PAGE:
Forbidden Planet

Drawing upon the visual language of pulp science fiction and comic books of its time, Forbidden Planet spins a fairy tale, a cautionary tale, a love story, a parable of good versus evil, and a mystery thriller in the narrative container, widely noted, of Shakespeare’s final play The Tempest.

Historically, Forbidden Planet bridges the gap between the mainstream science fantasy films of the 1930s (Frankenstein) and the 1970s (Star Wars). In the glut of 1950s science fiction B movies, most with subtexts about Communist, homosexual, or atomic mutant monsters, Forbidden Planet stands as the Technicolor, major studio jewel in the crown of the handful of intelligent, dissenting polemical counterpoints of the decade.

The Belerephon expedition, led by Commander Adams (Leslie Nielson, during his early days as a dramatic lead), travels to Altair IV (the “forbidden” planet) to determine what has happened to a colonizing party which has disappeared. Remarkably, there is one survivor, the self-declared philologist Dr. Morbius (played by a darkly arrogant Walter Pidgeon), who warns the crew away from landing. Morbius, it turns out, is hiding more than meets the eye—his naive virgin daughter Altaira (a perky, petulant Anne Francis), the dazzling wizardry of exponentially advanced technology (including Robby, the first cuddly robot in film history), artifacts of a lost civilization (the Krell), and a horrible secret, which comes back from the dead to wreck havoc on the inhabitants of the planet’s surface.

In the Shakespearean vein, several subplots and sub-themes are embedded within this adventure tale. A desert planet on its surface (mimicking Them-themed desert sci-fi flicks), Altair IV proves to be a single (mechanical) organism (Mary Shelley meets the Gaia principle). The magic of the fairy tale appears in the guise of space-age technology, and comes in cowboy hat black (evil) and white (good) versions. Robby embodies good science/magic (who, like his counterpart, the sprite Ariel, must serve his human master) as the good servant (reinforced by the Asimovian robot imperative to cause no harm to any human), while the evil force (a disembodied Freudian id) rises from the self-destructive human unconscious (in this case, Morbius’s rage against “alien” challengers to his will). Unlike the benevolent father Prospero, who has secretly created obstacles for the suitor Ferdinand to earn the right to the hand of his daughter Miranda, Morbius’s paternalistic instincts are incestuous and murderous; Commander Adams wins the hand of Altaira and saves his crew in spite of the monster from the id, Morbius’ subconscious.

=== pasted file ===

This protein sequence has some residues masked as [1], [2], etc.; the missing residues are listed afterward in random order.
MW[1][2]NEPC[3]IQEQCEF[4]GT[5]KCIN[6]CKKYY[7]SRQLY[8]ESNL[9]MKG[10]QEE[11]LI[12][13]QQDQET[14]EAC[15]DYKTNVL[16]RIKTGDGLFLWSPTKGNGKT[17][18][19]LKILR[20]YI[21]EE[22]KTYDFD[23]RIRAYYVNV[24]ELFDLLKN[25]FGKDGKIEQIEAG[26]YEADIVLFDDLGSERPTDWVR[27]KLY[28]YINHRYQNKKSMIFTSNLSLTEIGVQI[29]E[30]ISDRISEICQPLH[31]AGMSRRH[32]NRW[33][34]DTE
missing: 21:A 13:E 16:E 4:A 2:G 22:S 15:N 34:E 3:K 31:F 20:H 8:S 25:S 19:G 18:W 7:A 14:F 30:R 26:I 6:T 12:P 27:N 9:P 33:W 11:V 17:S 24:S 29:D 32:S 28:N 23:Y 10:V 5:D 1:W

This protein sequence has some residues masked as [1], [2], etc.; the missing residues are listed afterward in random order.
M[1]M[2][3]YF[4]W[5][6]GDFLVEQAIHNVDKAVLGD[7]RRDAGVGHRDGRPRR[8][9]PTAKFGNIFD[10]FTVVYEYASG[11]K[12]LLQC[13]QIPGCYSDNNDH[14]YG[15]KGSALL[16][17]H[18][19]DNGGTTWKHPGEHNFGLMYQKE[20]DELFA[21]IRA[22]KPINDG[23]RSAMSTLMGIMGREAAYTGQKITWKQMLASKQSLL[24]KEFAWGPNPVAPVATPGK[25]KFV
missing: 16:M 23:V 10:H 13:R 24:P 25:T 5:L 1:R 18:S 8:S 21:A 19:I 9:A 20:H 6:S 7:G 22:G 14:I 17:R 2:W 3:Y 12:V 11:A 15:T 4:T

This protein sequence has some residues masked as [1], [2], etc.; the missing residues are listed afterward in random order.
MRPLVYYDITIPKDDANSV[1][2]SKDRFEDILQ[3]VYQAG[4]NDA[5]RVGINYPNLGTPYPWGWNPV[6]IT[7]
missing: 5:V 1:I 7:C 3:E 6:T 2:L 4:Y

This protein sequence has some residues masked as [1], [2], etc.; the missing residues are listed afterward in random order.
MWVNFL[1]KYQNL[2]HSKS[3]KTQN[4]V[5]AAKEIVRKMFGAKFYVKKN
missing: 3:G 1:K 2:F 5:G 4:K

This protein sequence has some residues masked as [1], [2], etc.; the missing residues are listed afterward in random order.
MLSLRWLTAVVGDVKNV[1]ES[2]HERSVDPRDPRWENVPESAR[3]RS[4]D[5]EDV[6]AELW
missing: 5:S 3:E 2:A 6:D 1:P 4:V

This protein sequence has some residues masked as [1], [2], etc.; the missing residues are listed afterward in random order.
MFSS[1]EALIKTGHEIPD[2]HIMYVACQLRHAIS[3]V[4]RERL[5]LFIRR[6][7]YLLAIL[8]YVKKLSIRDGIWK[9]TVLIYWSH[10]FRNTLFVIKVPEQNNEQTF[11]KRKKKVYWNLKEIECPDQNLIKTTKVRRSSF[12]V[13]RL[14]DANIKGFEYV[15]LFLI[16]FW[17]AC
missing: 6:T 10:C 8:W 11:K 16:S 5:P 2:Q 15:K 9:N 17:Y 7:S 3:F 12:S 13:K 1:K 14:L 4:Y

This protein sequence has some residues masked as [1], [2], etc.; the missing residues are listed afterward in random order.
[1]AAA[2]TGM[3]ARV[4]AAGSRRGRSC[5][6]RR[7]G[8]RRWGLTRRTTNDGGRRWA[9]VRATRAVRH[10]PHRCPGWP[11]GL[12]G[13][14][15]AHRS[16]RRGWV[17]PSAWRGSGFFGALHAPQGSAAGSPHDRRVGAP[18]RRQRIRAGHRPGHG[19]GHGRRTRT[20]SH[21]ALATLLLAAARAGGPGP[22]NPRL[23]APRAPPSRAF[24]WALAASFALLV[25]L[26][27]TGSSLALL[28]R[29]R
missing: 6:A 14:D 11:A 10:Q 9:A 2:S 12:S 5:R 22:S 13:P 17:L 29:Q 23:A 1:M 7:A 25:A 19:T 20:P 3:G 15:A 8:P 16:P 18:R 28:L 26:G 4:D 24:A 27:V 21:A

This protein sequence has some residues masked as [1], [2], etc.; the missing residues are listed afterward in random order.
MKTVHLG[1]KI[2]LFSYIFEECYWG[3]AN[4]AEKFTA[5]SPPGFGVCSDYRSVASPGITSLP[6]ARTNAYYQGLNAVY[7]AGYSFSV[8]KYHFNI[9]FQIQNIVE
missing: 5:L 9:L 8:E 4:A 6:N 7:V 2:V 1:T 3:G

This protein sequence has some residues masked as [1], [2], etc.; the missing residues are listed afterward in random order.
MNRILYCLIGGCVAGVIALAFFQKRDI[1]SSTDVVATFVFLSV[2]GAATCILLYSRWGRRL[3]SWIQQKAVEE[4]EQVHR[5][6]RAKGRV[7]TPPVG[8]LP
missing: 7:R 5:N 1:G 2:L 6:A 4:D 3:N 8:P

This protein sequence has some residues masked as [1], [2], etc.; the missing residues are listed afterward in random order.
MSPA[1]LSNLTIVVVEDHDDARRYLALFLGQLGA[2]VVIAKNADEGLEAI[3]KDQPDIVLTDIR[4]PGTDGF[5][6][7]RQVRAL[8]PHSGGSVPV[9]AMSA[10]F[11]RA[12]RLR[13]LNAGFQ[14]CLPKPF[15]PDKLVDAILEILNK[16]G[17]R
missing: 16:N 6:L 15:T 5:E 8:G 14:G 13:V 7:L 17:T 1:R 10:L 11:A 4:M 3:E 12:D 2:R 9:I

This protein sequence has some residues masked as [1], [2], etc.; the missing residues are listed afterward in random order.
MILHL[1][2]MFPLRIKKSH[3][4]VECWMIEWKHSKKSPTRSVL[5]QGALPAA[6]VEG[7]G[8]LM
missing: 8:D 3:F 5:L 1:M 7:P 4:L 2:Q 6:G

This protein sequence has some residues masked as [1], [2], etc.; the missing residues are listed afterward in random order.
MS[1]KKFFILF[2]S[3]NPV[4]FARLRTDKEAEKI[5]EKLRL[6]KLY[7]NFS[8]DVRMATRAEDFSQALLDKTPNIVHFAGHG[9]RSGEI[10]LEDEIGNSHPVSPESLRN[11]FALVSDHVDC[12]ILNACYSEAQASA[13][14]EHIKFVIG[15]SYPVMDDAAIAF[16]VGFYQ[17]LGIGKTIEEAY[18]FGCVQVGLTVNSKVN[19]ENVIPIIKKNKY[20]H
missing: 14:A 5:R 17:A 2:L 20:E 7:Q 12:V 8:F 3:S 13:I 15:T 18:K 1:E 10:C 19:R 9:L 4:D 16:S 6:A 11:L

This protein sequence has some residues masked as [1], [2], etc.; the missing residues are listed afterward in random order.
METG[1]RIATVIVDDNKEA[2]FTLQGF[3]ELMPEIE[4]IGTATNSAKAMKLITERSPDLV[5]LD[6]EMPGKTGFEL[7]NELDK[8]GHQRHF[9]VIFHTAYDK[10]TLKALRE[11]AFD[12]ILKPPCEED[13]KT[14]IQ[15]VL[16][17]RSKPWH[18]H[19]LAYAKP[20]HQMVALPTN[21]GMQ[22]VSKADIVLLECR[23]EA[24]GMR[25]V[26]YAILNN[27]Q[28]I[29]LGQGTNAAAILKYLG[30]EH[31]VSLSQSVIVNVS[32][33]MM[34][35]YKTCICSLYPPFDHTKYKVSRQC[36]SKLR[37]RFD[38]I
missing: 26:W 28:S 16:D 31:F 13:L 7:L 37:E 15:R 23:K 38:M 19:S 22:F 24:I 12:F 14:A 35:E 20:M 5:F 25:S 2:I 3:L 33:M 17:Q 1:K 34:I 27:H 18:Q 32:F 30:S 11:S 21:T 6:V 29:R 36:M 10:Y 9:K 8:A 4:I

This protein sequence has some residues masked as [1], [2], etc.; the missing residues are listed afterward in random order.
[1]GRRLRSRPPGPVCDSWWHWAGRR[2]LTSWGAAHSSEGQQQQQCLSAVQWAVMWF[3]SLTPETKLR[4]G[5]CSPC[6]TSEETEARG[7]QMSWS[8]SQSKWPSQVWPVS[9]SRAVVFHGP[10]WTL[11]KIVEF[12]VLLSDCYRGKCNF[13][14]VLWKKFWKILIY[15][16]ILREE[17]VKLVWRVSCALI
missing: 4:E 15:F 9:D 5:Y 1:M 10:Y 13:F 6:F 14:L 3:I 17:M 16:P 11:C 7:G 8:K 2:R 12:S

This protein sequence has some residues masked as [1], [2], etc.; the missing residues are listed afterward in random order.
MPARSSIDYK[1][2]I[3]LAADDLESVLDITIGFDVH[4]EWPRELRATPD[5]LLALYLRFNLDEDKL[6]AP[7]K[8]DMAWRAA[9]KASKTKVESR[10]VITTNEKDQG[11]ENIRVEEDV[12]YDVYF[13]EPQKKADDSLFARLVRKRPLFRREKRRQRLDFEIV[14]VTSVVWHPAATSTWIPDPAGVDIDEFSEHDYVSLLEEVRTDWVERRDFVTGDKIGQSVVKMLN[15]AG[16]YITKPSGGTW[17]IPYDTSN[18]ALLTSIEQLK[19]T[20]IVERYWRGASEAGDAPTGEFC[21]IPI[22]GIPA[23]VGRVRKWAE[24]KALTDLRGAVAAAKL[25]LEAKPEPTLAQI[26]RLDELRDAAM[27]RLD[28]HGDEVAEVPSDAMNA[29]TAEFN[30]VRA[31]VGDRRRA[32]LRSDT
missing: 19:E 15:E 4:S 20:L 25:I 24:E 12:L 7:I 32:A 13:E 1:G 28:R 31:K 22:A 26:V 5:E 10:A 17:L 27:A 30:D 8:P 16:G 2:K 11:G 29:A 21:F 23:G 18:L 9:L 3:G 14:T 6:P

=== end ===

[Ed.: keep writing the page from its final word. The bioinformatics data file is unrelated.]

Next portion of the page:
This cautionary tale hovers precariously in the gray flannel zone. On the one hand, Forbidden Planet joins the ranks of The Day the Earth Stood Still (1951) and Invasion of the Body Snatchers (1956) in polemicizing against the message that our collective paranoid post-war anxiety over the bogeyman (“alien invaders from outer space”) justifies xenophobic genocidal rage and the McCarthy-era witchhunts against Communists, homosexuals, and flying saucers.

On the other hand, it upholds the official civilian mores of post-World War II America—soldiers who fight and win the good war will prevail and win the heart of the girl next-door, intellectuals (Dr. Morbius is curiously both a research scientist and a scholar of foreign languages and cultures) are the evil source of all our problems, and good magic (the American military-industrial complex kind) will beat out evil magic (the Soviet Russian kind, as well as the domestic scholar’s academic freedom).

We should neither hate nor marvel at the Krell, but pity them in their intellectual, narcissistic self-ignorance, and lack of boundless American optimism.

Les Wright

Forbidden Planet